Scuds or Butter?: The Political Economy of Arms Control in the Middle East.
Following Operation Desert Storm, the United States emerged as the major power in the region. One of the key U.S. problems was how to implement an arms control policy that would avert future conflicts that might run counter to American interests. The main U.S. goal was to stop the flow of weapons to countries like Iran, Iraq, Syria, Yemen and to organizations such as the PLO.
According to Sadowski, the U.S. strategy, which focused on retaining the U.S. devised balance of power as a safeguard for American interests, was not beneficial to most Arab or Middle Eastern nations. Sadowski's main criticism of U.S. arms policy is that it diverts much needed funds from economic development in the fields of health, education, agriculture and transportation.
Further, Sadowski indicates that Middle Eastern nations, owing to declining oil prices, government economic mismanagement, and mounting civil demands for arms control, can no longer afford lavish armament purchases. Sadowski clearly demonstrates that these factors will soon drive leaders to reduce their defense budgets in favor of more pressing economic concerns.
To illustrate his argument, Sadowski examines the economic situations in Iraq, Syria and Jordan. Due to the Gulf War, the Iraqi economy can no longer sustain an arms race. According to Sadowski, the United States has largely destroyed Iraq's infrastructure, while the war caused Iraq to lose its rich Arab allies such as Saudi Arabia. Sadowski argues that Saddam Hussein will eventually be forced to reduce his arms' expenditures as a result of Iraq's declining economic situation. This argument is by no means a compelling one. Despite the fact that Hussein was defeated at the hands of the United States and the U.N. coalition, he persists in trying to obtain armaments in order to reemerge as a dominant Arab leader. It is therefore questionable whether Hussein wants, or could survive, the introduction of arms' control measures in Iraq.
Similarly, Sadowski argues that Syria is also interested in reducing arms expenditures because it has suffered from economic mismanagement and the loss of its former ally and main arms' supplier, the Soviet Union. Sadowski argues that the Syrian leadership wants to reduce arms expenditures in order to divert defense funds toward other serious economic concerns.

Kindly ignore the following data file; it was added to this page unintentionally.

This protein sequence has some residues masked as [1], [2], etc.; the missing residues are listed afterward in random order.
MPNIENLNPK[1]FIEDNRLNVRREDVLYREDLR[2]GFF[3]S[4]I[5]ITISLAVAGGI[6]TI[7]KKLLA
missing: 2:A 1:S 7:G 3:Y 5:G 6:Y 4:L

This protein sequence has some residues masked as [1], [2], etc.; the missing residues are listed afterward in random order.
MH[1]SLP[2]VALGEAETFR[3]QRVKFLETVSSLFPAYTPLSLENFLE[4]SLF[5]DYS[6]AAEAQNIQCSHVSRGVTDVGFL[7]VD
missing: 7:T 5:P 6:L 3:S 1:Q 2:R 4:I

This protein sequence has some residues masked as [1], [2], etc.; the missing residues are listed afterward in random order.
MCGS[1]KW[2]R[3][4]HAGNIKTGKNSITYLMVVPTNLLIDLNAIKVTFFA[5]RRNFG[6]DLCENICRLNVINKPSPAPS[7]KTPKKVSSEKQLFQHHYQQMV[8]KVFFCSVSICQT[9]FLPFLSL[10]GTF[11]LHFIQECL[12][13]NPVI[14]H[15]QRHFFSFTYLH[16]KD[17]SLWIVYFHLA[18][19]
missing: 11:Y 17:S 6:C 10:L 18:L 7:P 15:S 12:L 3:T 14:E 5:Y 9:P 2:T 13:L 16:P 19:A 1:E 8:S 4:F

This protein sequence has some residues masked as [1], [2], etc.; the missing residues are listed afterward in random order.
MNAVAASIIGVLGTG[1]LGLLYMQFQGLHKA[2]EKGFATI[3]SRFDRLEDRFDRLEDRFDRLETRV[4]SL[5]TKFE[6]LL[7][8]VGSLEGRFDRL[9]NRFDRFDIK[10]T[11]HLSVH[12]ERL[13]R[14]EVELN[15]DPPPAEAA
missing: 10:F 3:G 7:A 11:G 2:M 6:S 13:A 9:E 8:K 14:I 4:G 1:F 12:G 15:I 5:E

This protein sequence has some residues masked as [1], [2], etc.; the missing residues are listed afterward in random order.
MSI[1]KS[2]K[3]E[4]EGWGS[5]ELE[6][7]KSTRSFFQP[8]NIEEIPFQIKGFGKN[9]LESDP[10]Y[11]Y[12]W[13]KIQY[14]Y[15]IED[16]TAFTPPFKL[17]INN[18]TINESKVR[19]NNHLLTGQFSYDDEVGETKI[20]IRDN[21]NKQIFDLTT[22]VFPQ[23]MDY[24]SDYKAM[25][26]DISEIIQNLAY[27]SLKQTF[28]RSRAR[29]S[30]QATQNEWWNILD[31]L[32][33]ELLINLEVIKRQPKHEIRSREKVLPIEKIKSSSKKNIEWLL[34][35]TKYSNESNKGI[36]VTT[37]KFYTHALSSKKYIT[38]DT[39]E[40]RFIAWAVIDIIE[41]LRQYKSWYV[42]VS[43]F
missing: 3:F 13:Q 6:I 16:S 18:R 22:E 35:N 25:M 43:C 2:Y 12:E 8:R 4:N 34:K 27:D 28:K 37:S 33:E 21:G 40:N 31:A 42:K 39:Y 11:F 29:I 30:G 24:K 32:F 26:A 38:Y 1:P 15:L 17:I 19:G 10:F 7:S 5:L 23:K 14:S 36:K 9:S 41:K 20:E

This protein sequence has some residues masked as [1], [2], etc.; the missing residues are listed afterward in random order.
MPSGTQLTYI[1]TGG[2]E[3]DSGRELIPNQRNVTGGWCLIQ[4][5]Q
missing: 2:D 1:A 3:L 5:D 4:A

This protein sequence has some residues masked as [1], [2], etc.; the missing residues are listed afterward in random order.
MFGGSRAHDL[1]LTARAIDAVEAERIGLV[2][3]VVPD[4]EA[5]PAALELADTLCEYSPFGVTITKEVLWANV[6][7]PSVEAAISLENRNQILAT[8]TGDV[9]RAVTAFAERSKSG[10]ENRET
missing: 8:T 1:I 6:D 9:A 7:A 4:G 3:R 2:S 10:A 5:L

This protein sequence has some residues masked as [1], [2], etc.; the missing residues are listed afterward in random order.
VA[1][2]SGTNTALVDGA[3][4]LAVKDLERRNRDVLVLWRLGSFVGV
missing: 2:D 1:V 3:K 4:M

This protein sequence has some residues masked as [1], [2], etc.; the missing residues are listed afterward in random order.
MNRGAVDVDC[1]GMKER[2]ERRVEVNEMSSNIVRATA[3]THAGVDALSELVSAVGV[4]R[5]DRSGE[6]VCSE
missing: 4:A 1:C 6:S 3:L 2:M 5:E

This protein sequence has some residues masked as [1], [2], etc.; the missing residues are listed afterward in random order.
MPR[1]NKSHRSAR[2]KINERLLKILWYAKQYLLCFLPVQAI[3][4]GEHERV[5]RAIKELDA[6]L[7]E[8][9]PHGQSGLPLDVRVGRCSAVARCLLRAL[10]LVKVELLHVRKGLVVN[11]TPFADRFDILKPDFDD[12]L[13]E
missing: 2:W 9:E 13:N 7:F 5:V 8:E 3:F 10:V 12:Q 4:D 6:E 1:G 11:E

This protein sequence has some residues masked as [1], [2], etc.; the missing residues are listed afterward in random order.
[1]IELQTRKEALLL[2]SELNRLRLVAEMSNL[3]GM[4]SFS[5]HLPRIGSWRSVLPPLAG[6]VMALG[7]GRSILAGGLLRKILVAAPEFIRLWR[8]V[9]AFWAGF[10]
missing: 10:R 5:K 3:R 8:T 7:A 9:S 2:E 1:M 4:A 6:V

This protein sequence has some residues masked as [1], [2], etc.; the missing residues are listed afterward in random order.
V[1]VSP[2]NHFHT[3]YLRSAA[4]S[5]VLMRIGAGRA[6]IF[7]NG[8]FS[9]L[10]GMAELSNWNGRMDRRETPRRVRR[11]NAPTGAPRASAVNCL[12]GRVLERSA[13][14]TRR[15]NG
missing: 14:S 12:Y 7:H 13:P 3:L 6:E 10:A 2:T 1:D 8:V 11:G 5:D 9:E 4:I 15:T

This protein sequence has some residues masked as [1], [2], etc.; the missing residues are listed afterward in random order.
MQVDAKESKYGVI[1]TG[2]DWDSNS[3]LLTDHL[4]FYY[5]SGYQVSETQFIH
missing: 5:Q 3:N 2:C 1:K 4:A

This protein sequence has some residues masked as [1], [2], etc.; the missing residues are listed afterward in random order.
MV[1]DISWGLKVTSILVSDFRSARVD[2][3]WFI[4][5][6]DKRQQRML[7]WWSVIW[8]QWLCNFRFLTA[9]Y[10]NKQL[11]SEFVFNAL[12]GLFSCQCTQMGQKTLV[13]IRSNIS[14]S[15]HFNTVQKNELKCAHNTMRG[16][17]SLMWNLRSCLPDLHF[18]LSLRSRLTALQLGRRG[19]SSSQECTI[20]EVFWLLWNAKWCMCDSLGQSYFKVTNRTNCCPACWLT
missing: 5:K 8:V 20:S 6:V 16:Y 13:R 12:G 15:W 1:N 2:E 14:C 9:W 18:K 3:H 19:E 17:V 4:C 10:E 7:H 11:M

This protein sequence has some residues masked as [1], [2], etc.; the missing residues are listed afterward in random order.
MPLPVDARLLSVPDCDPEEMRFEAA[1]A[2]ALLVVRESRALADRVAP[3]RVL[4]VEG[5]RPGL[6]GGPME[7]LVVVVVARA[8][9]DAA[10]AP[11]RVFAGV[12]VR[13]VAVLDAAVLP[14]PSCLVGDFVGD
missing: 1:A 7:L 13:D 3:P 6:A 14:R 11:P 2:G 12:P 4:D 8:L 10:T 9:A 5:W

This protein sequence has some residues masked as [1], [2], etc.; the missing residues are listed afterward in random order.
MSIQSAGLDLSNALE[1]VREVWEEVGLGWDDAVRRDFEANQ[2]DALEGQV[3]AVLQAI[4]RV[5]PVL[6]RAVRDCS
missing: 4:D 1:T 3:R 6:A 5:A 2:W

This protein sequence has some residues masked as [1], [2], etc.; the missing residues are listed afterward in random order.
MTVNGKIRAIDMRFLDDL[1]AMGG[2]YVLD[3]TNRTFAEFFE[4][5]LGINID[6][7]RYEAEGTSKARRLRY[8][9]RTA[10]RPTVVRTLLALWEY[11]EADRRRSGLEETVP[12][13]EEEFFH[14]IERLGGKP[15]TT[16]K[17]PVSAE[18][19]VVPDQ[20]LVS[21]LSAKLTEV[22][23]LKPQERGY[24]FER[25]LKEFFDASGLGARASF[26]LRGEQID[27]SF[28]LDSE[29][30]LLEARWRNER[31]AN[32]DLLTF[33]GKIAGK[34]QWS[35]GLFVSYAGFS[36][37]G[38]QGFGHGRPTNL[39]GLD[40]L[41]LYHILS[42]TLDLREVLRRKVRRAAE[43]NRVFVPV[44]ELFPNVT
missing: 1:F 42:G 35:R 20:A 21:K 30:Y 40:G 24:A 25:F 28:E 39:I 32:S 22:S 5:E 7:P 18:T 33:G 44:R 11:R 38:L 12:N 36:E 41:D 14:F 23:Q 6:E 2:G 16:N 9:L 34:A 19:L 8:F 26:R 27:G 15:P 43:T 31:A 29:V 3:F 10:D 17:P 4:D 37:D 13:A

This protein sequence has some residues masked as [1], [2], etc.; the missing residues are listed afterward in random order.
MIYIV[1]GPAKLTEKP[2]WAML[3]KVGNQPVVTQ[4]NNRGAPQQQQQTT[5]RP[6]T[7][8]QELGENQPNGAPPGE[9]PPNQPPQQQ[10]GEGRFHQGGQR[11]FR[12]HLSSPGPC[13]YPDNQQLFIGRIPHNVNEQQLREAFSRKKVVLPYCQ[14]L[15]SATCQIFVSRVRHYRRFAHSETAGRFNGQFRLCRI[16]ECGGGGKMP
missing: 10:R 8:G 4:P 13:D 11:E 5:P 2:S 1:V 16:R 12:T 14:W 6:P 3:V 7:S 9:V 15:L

Again the argument is debatable. Hafiz al-Asad, much like Saddam Hussein, has aspirations to appear as the strongest Arab leader. In order to preserve this image, al-Asad must sustain a large armed presence precisely in order to present to the world a show of force.
Finally, Jordan, through King Hussein's arms-for-debt plan, has introduced the most wide reaching arms' control policy in the region. Under that plan, Jordan has substantially reduced expenditures on armaments in order to create better economic conditions and to pay off foreign debts. These measures were introduced during the Gulf War when the number of refugees flooding into Jordan increased and oil supplies decreased. The war caused severe economic difficulties for Jordan, making it increasingly difficult for the government to increase or to maintain its expenditures on arms.
Sadowski not only describes the specific policies initiated by various Arab governments, but he also explains the circumstances that could scuttle the implementation of arms control in the region. To document his arguments, he uses the examples of Israel, Iran, and Saudi Arabia -- all of which have continued to increase their armaments in order to play dominant roles in the region. These policies, often assisted by the United States, could destroy the efforts at arms limitations, as neighboring countries may believe it necessary, for security reasons, to match the arsenals of their neighbors.
Sadowski's arguments regarding the complexity and seriousness of arms limitations in the Middle East are generally persuasive. Although some of his predictions regarding the future of arms control in the region are debatable, Sadowski's documentation is compelling. In conclusion, Sadowski emphasizes that "military insecurity often overrides economic rationality." Thus, it is almost impossible to eradicate perceived security needs for ever more armaments in a region where security has often been equated with huge arsenals.
Vassilios Damiras is a graduate student in political science at Illinois State University.
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|Publication:||Arab Studies Quarterly (ASQ)|
|Article Type:||Book Review|
|Date:||Jan 1, 1994|
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